It is by no means apparent that such a projection formula is automatically accurate for any particular state. A candidate may do well in rural precincts and not as well in urban precincts; one or the other type of precinct may be more likely to report early; he may do better in early/absentee voting, and so forth; and therefore a candidate may be seen losing or picking up votes versus the projection as the vote total approaches 100%. But while the projection formula may not be accurate for any particular state, it probably is accurate "in the round" -- different kinds of precincts report at different times in different places, some states count absentee ballots first and some count them last, etc. On average, the formula is sound. A candidate might see his percentage go down in one state, but it will go up in another, if the same criteria are at play.
What we saw instead was this: As each state hit 20-25% of precincts reporting, Badnarik's "votes added" began to descend. This descent seemed -- I didn't keep running track of each state as the trend didn't become apparent for awhile -- to be fairly uniform across the country, but with a somewhat higher attrition in Arizona, Nevada and New Mexico, states where he seemed likely to affect the disposition of electoral votes. Since the polls across the nation close in one-hour increments by time zone, the effect was staggered. It was probably about 9 p.m. Central time when Badnarik began dipping below 1% in Massachusetts; and 11:30 or so when his projected totals began their nosedive in California.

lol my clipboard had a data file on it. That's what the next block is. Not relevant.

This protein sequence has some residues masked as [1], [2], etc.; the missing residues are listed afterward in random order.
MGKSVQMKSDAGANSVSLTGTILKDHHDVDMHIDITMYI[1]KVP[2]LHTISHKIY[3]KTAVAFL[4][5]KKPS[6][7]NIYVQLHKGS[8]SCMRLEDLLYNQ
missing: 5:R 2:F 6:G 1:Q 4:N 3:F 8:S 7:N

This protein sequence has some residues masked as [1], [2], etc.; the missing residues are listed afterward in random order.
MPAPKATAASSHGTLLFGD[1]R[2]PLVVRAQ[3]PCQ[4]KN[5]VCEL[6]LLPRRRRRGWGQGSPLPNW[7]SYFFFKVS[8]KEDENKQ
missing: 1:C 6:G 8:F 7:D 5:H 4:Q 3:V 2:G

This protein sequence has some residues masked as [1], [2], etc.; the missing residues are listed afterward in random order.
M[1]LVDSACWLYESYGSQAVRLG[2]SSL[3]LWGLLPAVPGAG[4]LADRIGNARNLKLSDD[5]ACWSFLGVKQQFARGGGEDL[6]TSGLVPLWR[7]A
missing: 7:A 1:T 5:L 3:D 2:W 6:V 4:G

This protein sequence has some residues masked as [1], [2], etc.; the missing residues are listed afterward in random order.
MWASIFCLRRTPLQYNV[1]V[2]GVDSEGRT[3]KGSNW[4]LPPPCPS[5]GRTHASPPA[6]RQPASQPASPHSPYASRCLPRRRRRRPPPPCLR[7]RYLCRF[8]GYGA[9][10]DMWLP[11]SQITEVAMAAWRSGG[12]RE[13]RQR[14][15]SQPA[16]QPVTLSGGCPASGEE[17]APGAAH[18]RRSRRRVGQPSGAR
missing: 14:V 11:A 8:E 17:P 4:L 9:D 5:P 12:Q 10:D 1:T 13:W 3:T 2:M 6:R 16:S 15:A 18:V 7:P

As of the first precinct reports from the Pacific time zone, Badnarik was tracking at a projected total of about 1.2 million votes. This projection was already beginning to descend; the key time marker in my mind is 9:30 p.m. Central, when campaign manager Fred Collins asked for the numbers, preparatory to the evening's "thanks to everyone and here's how we're doing" speech at 9:45. At that time, the projection was still well over one million.
The descent was rapid, steep and formulaic. Someone, for some reason, was systematically "disappearing" Badnarik's votes from the later precinct counts with two specific goals in mind: To ensure that he affected the disposition of no electoral votes, and to "norm" his vote total to about 400,000. There's really no other way to interpret what happened.
I expected -- and my expectations were not disappointed -- rejection of this hypothesis by some whom I initially shared it with. They pointed out that such a phenomenon seems to imply the existence of a massive conspiracy, the cooperation of hundreds or thousands of individuals, and a sophisticated organization which it would be difficult to keep secret. They were right to point these things out. In reply, I can only quote Galileo again -- Eppure si muove -- and in addendum the words of a character as fictional as Badnarik's reported vote count: "When you have eliminated all which is impossible, then whatever remains, however improbable, must be the truth."